KINGFIELD – The MSAD 58 school board met with selectmen and residents of its district’s member towns Thursday evening, asking for input before sending a revised consolidation plan to the state Department of Education. After voting to send the revision, the majority of the board then signaled their opposition to the plan by voting to not recommend a consolidation plan that would combine the MSAD 58, MSAD 9, Coplin and Highland Plantation school districts.
The school board would have risked violating the law by not submitting the Regional Planning Committee’s consolidation plan. According to Superintendent Quenten Clark, the state could have withheld $3.5 million in subsidies had the plan not been submitted, and those present were united in urging the board to follow the law.
“I would urge the board to vote to send the plan,” Selectman John Dill said, “let the people in the district decide, and hold meetings to inform them.”
The revised plan consists of extremely minor corrections and provision 13-B. That’s the controversial addition narrowly approved at last Thursday’s RPC meeting which addresses a major shift of cost from the MSAD 58 communities to the MSAD 9 communities. This shift was detected roughly a month ago by the state while looking at an unrelated matter, and represents over $900,000 in local share expenditures.
The exact breakdowns of how much of each town’s local share would shift can be found here.
13-B states that for the first year of consolidation no costs would shift. The shift is then applied by 20 percent increments over each year. By year six of the plan, the cost shift would be unfettered, but at that point the new school board would have prepared several budgets and be able to reduce the impact.
It’s how the impact gets reduced that worried several school board directors and MSAD 58 residents. While no schools or positions can be removed from school district budgets in the first year of consolidation, in proceeding years the new board would be forced into looking at some tough decisions. With current MSAD 9 district towns having a little less than 75 percent of the new school board’s weighted vote, many people are concerned that the cost shift impact on the MSAD 9 towns would be reduced at the expense of the MSAD 58 schools.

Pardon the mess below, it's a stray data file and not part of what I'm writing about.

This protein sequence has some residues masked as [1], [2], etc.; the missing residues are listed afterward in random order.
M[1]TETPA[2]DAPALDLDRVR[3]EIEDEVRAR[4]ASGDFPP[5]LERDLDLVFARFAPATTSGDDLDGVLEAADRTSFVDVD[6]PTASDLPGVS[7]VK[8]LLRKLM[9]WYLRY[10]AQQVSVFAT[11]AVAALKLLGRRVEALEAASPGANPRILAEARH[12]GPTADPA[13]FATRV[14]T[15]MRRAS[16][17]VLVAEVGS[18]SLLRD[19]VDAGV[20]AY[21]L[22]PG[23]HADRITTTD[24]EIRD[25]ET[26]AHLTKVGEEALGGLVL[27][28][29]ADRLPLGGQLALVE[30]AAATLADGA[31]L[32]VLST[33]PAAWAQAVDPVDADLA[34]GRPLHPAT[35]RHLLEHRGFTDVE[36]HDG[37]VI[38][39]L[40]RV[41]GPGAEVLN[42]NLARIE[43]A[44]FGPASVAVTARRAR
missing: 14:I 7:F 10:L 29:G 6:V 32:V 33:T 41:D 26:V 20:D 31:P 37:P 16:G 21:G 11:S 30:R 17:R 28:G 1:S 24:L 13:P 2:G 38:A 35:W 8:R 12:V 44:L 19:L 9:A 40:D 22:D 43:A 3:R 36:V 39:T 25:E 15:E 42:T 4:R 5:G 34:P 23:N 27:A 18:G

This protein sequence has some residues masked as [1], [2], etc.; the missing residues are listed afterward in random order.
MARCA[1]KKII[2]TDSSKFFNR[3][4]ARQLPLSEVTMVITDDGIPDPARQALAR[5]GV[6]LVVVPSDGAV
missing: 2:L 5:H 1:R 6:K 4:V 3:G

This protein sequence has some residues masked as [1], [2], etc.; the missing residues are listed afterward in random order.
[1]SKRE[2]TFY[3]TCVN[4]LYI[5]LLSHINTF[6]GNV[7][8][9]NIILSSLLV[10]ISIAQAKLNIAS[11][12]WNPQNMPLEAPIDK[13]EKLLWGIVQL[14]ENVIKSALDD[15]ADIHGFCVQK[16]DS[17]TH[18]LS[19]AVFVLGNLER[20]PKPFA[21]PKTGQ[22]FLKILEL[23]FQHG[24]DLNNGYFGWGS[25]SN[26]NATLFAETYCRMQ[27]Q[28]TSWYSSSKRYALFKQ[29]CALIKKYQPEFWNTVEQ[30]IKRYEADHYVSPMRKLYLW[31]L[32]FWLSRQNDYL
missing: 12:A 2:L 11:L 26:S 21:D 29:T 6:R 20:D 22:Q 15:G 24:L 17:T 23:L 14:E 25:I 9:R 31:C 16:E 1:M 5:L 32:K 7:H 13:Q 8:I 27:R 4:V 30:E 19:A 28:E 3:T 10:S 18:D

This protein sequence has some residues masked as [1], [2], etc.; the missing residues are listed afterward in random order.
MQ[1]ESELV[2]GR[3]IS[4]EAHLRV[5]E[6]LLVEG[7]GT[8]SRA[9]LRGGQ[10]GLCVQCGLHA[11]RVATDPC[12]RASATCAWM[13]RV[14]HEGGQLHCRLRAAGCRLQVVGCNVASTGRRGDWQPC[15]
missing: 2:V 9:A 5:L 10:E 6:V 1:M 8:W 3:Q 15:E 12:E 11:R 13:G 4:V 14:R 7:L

“There will be pressure for efficiency,” Clark noted. “I believe that the inevitable result will be moves, pushes and shifts to wring these efficiencies out of the new district.”
Not consolidating puts MSAD 58 at risk of being assessed roughly $130,000 in penalties applied to the state subsidies. Clark said that while substantial, the district lost $550,000 in state subsidies in 2008-2009 alone, and the penalty was certainly survivable.
The board voted in favor of submitting the revised plan to the DOE, for further review. School Board Chair Mike Pond of Strong, Director Tom MacDonald of Eustis, and Director Alan Morse of Phillips, all voted against submitting the plan. Clark noted that now voters would see the plan, unless the state found some new issue with the plan or the two other participants, Highland and Coplin Plantation declined to submit.
“There’s stop signs between now and the vote,” Clark said. That vote would likely happen during the national elections on Nov. 4, when a higher turnout is expected.
The MSAD 58 board then moved on the following question: “Does the school board recommend consolidation?”
Seven directors voted against the issue, signaling their disapproval of the consolidation plan with MSAD 9. Director Sara Woods of Eustis, voted in favor, while Director Judith Dill of Kingfield, abstained, saying she saw both pros and cons in the plan.
Woods urged people to contact board directors or the superintendent if they had questions.
“This will be your personal choice,” she said, “your choice if you want this or not. If you need information or don’t know something, call Quenten or your board member. Call somebody.”